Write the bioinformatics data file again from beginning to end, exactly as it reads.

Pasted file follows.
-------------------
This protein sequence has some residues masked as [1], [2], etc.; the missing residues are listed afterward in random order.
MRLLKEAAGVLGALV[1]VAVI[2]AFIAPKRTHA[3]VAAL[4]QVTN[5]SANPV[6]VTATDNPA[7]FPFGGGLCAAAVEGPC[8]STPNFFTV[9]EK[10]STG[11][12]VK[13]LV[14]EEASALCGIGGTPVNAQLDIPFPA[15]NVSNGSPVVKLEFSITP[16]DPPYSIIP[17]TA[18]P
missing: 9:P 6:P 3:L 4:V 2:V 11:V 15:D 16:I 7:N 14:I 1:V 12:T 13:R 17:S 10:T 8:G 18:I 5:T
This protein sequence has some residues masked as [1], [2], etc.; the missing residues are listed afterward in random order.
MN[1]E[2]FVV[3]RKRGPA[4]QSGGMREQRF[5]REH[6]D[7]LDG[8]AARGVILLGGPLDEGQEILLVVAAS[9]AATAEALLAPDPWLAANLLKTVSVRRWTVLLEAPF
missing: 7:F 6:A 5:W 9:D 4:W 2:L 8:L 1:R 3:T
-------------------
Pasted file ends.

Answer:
This protein sequence has some residues masked as [1], [2], etc.; the missing residues are listed afterward in random order.
MRLLKEAAGVLGALV[1]VAVI[2]AFIAPKRTHA[3]VAAL[4]QVTN[5]SANPV[6]VTATDNPA[7]FPFGGGLCAAAVEGPC[8]STPNFFTV[9]EK[10]STG[11][12]VK[13]LV[14]EEASALCGIGGTPVNAQLDIPFPA[15]NVSNGSPVVKLEFSITP[16]DPPYSIIP[17]TA[18]P
missing: 9:P 6:P 3:L 4:V 2:V 11:V 15:D 16:I 7:N 14:I 1:V 12:T 13:R 17:S 10:T 8:G 18:I 5:T
This protein sequence has some residues masked as [1], [2], etc.; the missing residues are listed afterward in random order.
MN[1]E[2]FVV[3]RKRGPA[4]QSGGMREQRF[5]REH[6]D[7]LDG[8]AARGVILLGGPLDEGQEILLVVAAS[9]AATAEALLAPDPWLAANLLKTVSVRRWTVLLEAPF
missing: 7:F 6:A 5:W 9:D 4:W 2:L 8:L 1:R 3:T